Neither Colabello nor Maestri has played in the majors, but they looked the part Friday and may ultimately get that chance. Colabello spent seven years playing in independent leagues before the Minnesota Twins signed him to play at Double-A in 2012. He hit for power there and should start this season at Triple-A, one phone call away from the majors.
The Cubs released Maestri after a disappointing 2010 season, but he revived his career by pitching for the Kagawa Olive Guyners — an independent franchise located on the small Japanese island of Shikoku. Maestri impressed scouts there and earned a promotion to the Japanese major leagues with the Orix Buffaloes, for whom he went 4-3 with a 2.17 ERA in eight starts.
“I sent him a couple messages on Facebook, like, ‘Dude, you’re a rock star,’” Colabello said. “He’s all over the Japanese news.”
Now Colabello and Maestri are headlining the global baseball news, with the surprising Italians on the verge of their first second-round berth in World Baseball Classic play. They have a good chance to make it to Miami even if they lose to Team USA in Saturday’s showdown at Chase Field. And it’s not as if they expect to lose that game. Many of the players trying to beat the Americans will be American citizens themselves.
Colabello understands the dynamic. His father — who was born in Milford, Mass. — started for Team Italy against the U.S. during the 1984 Summer Olympics at Dodger Stadium.
“It didn’t go very well for him,” Colabello acknowledged. “He was in the bullpen and felt like he was throwing the ball really good. When they announced him at Dodger Stadium, they said, ‘Now pitching for Italy, from Milford, Massachusetts … ’ and the crowd booed him. He said, ‘I never got nervous on the field. But in that moment, I was nervous.’ I think he hit Shane Mack, gave up a base hit and then Will Clark hit a ball that — as (his dad) likes to say — is still going.”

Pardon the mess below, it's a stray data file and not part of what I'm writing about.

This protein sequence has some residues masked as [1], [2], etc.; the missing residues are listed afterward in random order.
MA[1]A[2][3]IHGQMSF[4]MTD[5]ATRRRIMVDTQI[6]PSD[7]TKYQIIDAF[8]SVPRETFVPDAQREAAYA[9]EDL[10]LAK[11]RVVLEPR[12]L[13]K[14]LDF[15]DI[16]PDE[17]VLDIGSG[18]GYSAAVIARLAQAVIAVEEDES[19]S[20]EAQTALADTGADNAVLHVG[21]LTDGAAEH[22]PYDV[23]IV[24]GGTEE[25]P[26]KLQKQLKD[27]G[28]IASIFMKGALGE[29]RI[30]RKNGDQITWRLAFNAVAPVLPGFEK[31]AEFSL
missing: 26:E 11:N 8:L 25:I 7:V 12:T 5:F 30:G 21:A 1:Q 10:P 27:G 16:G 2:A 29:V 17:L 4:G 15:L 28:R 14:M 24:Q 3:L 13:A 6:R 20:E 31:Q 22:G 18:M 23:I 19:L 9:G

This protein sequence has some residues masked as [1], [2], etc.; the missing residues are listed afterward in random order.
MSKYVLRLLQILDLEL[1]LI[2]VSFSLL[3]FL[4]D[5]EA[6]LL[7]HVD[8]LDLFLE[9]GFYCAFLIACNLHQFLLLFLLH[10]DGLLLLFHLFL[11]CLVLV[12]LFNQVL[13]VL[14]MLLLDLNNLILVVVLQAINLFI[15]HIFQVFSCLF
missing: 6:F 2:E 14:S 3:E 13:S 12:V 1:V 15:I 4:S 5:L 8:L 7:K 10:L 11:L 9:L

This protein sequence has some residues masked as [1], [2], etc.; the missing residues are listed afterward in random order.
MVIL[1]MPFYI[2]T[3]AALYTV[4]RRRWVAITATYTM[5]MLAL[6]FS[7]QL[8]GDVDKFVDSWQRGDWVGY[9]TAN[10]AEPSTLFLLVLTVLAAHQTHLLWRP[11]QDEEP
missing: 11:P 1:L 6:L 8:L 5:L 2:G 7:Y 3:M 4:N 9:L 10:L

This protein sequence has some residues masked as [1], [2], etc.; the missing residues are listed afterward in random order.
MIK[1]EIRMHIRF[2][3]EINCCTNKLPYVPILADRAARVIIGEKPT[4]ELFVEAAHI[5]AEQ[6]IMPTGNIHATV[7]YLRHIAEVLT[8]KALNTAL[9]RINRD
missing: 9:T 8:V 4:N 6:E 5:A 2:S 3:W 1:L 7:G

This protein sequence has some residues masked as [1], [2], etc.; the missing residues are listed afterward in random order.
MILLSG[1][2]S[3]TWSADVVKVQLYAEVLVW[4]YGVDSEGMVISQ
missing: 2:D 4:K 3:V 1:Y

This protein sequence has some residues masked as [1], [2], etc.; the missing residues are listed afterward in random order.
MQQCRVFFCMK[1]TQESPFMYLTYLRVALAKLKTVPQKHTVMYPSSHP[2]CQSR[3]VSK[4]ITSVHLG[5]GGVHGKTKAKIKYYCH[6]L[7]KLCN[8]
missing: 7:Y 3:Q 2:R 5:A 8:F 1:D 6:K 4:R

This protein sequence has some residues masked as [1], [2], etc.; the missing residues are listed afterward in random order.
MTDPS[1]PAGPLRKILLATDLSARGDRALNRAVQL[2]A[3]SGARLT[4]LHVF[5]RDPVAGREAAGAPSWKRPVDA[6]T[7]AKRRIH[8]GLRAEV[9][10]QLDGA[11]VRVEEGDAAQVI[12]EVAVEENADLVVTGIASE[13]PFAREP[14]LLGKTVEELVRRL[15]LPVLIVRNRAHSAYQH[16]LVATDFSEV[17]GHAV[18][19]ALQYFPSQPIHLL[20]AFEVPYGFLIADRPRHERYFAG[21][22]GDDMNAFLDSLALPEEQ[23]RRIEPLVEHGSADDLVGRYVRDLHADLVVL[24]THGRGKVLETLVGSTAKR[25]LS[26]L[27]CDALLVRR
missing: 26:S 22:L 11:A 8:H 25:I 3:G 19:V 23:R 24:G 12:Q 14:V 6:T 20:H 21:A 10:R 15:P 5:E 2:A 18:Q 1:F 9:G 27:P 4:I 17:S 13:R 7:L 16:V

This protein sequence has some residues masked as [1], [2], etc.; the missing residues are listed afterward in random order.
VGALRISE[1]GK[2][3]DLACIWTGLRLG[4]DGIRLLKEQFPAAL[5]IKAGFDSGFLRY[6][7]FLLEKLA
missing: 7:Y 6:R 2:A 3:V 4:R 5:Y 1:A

Nearly three decades later, another Colabello will play against Team USA — representing the country of his heritage, against the country of his birth, amid feelings of pride for both. “It’s pretty special to put this uniform on, to know my dad had the opportunity to do the same thing,” Colabello said. “I’ve shared everything in my life with my dad. He’s my best friend, my hero growing up. To go out and play against the same people, with the same uniform on is pretty awesome.”
Lou Colabello and his wife, Silvana, weren’t at Friday’s game, but they’ve made plans to visit their son in Florida next week. They figured they would see Chris at the Twins’ camp in Fort Myers. But if Team Italy keeps this up, he won’t be there. Marlins Park in Miami could be the revised destination. “I guess,” Chris said, smiling, “they’re going to have to change plans.”
Some of the credit for this happy disruption should go to Alex Maestri — and Dr. Paolo Maestri, too.